Climate change predictions suggest that the number and severity of storm events across Scotland is likely to increase. This could place pressure on our existing defences and reveal new areas at risk of flooding. To deal with these risks, we must continue to improve our understanding of the causes and consequences of flooding and deploy more sustainable approaches to tackling flood risk.
This guidance complements the flooding legislation that was introduced in 2009, the Flood Risk Management (Scotland) Act 2009 (the Act). It sets out statutory guidance to SEPA, local authorities and Scottish Water on fulfilling their responsibilities under the Act, and in particular on the steps that should be taken to manage flooding in a sustainable manner. The guidance is intended to ensure adoption of consistent principles and approaches based on good practice lessons in flood risk management.
In promoting a more sustainable approach to flood risk management, the guidance establishes the five following overarching outcomes for Scotland:
- A reduction in the number of people, homes and property at risk of flooding as a result of public funds being invested in actions that protect the most vulnerable and those areas at greatest risk of flooding.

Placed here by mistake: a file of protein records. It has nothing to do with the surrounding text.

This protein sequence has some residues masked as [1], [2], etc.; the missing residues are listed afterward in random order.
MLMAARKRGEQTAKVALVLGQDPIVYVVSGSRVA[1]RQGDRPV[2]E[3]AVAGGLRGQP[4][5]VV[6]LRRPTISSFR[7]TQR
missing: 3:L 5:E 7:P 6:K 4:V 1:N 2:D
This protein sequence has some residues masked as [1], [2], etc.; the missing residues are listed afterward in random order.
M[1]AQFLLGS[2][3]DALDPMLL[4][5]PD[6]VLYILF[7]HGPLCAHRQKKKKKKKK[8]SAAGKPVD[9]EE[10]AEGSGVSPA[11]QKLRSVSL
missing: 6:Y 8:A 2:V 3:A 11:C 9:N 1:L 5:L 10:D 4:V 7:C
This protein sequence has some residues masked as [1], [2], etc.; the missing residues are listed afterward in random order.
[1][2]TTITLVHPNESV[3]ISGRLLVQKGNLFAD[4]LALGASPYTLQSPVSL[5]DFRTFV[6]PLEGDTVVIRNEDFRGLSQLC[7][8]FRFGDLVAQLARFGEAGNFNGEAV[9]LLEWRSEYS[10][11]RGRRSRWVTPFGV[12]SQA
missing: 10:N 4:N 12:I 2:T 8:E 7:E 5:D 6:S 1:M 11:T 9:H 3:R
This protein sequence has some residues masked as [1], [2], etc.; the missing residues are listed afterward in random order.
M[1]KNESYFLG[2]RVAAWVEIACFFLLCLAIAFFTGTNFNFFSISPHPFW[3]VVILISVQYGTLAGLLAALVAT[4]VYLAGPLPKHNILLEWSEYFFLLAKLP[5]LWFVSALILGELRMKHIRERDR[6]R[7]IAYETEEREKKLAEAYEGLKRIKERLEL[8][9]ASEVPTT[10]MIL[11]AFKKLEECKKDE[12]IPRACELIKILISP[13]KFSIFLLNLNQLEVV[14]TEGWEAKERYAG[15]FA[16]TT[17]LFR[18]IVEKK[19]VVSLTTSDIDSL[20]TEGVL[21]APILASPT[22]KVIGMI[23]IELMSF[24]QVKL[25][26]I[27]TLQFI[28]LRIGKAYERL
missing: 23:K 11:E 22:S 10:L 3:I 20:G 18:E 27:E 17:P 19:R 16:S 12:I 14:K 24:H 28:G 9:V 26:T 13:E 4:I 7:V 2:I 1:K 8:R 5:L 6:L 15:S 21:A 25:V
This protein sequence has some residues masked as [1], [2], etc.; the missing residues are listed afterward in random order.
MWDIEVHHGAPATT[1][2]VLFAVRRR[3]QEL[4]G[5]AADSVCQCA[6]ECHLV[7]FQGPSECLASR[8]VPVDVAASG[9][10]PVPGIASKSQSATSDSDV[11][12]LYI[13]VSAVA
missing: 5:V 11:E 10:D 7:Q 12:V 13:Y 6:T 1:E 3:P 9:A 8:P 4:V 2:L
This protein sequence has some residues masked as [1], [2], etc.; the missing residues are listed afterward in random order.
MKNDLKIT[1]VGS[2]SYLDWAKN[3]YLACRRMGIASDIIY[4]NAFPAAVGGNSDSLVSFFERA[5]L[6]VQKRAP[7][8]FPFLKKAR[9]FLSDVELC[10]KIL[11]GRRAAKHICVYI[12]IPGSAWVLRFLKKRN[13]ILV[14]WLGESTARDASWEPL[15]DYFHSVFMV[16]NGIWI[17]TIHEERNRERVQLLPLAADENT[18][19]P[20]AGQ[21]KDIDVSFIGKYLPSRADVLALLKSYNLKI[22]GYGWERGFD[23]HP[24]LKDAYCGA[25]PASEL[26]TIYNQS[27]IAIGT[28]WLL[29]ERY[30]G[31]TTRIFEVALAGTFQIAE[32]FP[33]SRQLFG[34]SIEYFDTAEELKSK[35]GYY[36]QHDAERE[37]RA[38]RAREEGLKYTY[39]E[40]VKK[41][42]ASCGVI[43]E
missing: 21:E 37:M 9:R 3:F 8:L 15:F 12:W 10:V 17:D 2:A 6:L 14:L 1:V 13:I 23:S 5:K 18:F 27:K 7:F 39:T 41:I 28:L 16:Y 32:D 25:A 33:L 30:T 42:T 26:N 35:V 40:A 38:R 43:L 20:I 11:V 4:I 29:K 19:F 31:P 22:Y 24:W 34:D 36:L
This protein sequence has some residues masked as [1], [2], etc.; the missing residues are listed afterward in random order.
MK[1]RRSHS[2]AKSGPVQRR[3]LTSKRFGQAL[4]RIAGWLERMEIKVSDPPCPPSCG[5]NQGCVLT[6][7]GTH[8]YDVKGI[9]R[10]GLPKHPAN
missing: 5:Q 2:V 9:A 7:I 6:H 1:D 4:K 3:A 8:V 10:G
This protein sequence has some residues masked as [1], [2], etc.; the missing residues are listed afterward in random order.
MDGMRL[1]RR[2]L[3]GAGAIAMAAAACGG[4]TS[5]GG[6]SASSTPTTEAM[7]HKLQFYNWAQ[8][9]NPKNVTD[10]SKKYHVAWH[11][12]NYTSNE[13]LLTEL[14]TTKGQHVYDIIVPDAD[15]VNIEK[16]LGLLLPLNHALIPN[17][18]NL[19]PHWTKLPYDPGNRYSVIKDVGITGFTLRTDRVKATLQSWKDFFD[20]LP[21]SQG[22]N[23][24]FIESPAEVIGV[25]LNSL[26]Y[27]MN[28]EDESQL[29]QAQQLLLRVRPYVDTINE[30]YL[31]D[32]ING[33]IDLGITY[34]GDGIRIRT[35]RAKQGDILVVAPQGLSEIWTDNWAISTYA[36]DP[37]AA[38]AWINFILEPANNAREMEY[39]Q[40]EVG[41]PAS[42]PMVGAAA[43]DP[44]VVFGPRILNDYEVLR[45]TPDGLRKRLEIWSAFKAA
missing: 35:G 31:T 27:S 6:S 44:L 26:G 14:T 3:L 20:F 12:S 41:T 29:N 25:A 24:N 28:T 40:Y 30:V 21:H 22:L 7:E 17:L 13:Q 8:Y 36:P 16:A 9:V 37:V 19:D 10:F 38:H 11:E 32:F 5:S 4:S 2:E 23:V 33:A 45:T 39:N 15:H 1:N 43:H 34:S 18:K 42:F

- Rural and urban landscapes with space to store water and slow down the progress of floods.
- Integrated drainage that decreases burdens on our sewer systems while also delivering reduced flood risk and an improved water environment.
- A well informed public who understand flood risk and take actions to protect themselves, their property or their businesses.
- Flood management actions being undertaken that will stand the test of time and be adaptable to future changes in the climate.
Guidance to support delivery of these outcomes is provided through seven themed sections, which cover topics like understanding flood risk, catchment flood management and selecting and implementing sustainable actions. Technical guidance on appraising flood management options is provided separately.
The guidance was developed in close collaboration with SEPA, local authorities, Scottish Water and a wide range of stakeholders representing Scotland's public bodies, flood risk management professionals and other interested parties.